The Town Crier and GreenTown Los Altos tallied 40 entries in their Big Trees event by the time the contest closed Friday, with 15 oaks, 20 evergreens and five wild cards, including Mildred Chackerian’s magnificent pepper tree. Measuring at more than 5 meters in girth, the pepper took the prize in our Big Trees event’s “other” category (for which we also heard from a black walnut, a maple and two bay laurels). Chackerian’s tree – a relative spring chicken at perhaps 70 years old – was once the winter home of a long-eared owl and has housed or fed titmice, cedar waxwings, robins, sapsuckers, bushtits, chickadees, bees and squirrels in its time – and provided Chackerian with a wholesome volume of exercise tending to its shedding leaves, berries and twigs.
We’re making final measurements in a close race for broadest backyard tree by category, but the contest’s most thrilling outcome wasn’t girth (despite measurements of 25 feet and greater). People of all ages from across Los Altos shared stories of the trees that inspired them to buy a property or continue a tradition of stewardship. When the Pignati family took over caring for a redwood tree on Sylvian Way, previous owners Bob and Nell Christian had planted it as a sapling circa 1950. Since then, it has sheltered generations of children and served as a “silent witness, whimsical fairy haven, yardstick of time, coveted squirrel and bird fort, and generational beacon,” wrote Elissa Pignati. “We love our 70-year-old redwood tree in all of its watchful, patient glory.”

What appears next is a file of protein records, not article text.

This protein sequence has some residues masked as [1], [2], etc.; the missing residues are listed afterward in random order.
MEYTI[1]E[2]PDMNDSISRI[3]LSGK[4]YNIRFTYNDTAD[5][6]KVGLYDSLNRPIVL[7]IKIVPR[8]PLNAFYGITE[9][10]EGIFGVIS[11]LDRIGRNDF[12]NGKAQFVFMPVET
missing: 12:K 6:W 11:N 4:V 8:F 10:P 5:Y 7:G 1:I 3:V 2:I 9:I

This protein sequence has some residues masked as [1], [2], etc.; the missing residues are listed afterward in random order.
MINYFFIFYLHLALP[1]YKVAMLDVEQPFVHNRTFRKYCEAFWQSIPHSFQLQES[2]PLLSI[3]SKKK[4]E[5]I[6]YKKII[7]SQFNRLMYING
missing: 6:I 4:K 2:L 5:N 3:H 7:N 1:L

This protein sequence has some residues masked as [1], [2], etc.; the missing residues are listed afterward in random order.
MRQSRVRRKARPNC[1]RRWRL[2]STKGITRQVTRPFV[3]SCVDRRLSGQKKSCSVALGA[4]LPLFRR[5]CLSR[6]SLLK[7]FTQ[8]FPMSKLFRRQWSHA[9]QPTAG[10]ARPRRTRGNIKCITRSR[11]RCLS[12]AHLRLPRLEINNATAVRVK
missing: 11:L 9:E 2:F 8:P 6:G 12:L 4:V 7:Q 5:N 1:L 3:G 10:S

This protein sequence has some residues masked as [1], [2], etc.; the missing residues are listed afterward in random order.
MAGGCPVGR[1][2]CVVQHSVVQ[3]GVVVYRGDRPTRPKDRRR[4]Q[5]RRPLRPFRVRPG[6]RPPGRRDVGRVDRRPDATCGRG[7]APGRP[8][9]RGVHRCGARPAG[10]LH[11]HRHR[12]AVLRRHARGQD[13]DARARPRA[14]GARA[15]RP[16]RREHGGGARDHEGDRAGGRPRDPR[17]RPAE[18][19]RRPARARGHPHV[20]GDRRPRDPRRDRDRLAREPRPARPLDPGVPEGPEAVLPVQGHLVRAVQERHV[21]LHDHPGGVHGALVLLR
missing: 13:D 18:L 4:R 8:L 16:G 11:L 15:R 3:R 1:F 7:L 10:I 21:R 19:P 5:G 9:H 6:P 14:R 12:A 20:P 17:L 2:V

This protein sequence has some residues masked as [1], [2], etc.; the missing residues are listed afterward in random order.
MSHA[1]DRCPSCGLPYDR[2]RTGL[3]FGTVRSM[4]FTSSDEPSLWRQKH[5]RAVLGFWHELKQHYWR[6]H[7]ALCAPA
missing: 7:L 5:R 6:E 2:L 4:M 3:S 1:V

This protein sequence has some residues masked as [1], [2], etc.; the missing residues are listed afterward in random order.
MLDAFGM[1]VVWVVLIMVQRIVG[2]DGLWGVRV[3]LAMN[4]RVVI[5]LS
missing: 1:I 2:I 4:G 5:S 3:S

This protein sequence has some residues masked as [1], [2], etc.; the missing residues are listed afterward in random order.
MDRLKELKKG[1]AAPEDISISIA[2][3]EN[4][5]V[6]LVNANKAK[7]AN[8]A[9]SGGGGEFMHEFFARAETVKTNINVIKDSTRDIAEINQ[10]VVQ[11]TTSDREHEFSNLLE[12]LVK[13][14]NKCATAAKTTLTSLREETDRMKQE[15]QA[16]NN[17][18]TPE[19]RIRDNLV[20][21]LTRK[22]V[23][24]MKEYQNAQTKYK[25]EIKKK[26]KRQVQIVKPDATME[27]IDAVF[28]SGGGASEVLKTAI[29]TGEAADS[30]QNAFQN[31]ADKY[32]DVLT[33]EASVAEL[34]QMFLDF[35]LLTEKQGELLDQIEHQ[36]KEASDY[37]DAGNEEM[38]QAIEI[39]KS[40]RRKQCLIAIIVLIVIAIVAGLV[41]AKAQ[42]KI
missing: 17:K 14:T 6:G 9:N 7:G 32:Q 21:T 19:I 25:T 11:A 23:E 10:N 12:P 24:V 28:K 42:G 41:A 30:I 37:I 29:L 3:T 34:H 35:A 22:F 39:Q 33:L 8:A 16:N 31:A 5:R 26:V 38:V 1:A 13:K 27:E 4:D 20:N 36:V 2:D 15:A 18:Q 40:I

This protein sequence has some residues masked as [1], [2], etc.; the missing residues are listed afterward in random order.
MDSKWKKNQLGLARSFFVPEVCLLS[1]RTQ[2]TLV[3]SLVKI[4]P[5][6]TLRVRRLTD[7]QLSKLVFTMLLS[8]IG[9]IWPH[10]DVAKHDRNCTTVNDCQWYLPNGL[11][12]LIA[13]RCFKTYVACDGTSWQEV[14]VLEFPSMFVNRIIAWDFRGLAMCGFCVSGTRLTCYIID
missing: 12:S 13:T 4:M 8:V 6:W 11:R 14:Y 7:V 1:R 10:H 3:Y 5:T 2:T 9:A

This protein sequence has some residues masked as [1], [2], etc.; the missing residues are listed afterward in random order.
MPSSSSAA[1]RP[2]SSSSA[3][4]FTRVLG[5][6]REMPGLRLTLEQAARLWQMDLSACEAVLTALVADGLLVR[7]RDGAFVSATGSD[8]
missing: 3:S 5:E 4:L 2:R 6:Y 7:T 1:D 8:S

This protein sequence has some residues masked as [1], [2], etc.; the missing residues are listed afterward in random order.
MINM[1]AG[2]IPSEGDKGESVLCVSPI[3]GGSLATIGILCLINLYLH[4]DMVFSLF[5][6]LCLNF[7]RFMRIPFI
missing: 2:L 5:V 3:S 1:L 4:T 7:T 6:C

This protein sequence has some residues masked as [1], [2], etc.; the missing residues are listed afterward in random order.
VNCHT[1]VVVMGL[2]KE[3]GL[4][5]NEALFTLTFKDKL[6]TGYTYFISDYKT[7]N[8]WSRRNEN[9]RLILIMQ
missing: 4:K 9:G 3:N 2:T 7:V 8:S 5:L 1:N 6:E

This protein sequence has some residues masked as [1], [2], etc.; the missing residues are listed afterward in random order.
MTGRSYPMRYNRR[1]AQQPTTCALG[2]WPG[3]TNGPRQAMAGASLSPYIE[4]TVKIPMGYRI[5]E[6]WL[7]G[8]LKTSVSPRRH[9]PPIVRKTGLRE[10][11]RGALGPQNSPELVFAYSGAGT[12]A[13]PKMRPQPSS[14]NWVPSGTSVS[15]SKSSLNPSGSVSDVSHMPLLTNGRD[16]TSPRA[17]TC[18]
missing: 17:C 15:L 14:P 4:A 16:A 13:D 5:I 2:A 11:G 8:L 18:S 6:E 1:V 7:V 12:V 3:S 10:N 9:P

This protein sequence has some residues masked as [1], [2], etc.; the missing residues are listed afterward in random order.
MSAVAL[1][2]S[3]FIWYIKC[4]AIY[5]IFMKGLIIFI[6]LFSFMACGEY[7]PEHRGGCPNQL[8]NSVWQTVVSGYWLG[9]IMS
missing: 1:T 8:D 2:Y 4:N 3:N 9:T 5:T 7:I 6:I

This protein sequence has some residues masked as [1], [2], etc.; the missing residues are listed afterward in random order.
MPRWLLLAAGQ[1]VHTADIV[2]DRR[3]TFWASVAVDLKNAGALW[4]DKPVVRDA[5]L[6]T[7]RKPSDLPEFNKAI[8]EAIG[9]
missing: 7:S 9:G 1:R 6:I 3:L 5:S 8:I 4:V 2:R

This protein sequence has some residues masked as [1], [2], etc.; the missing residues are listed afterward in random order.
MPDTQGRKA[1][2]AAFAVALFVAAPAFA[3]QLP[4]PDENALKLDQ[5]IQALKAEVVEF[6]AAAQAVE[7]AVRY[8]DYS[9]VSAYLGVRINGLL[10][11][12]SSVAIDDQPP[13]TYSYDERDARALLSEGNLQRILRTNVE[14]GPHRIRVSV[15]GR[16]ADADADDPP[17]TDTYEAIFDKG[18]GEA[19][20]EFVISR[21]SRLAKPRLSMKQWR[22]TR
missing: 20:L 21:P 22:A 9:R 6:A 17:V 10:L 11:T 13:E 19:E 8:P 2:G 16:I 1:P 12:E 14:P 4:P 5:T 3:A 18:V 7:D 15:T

A 28-foot-round multi-trunk oak became the landscape of an entire kingdom known as Oakasia for the Bose family, and several people wrote in about oak trees grown so large that fences now must wrap around them, bridging yards. Juanita and Bob Owiesny’s fence-straddling live oak features a canopy that now extends the width of their yard. Neighbors on Ranchita Court turned out to measure the tallest tree as a team – Janice Newman’s redwood, planted by her mother, has been tenderly watered since 1961.
Some trees stand so tall that people can find their homes in historical photos and from hikes in nearby hills. Many have stories of starting a sapling in a tiny pot and, decades later, living with a giant nearby. Richard and Susan Moss received a redwood sapling as a housewarming gift in 1966 in a gallon container and now measure it at more than 23 feet around. Durga Kalavagunta’s family redwood “served as a perfect hideout for many a hide-and-go-seek game for our kids and their friends,” and for her, “standing by our bedroom door, watching the shadows and its expanse in the night sky is a truly humbling experience. Grateful for the gift we have right in our backyard.”
You can click on the pictures below to read about each individual tree and the people who care for it. Or browse the album on Facebook, where you can scroll the photos and captions.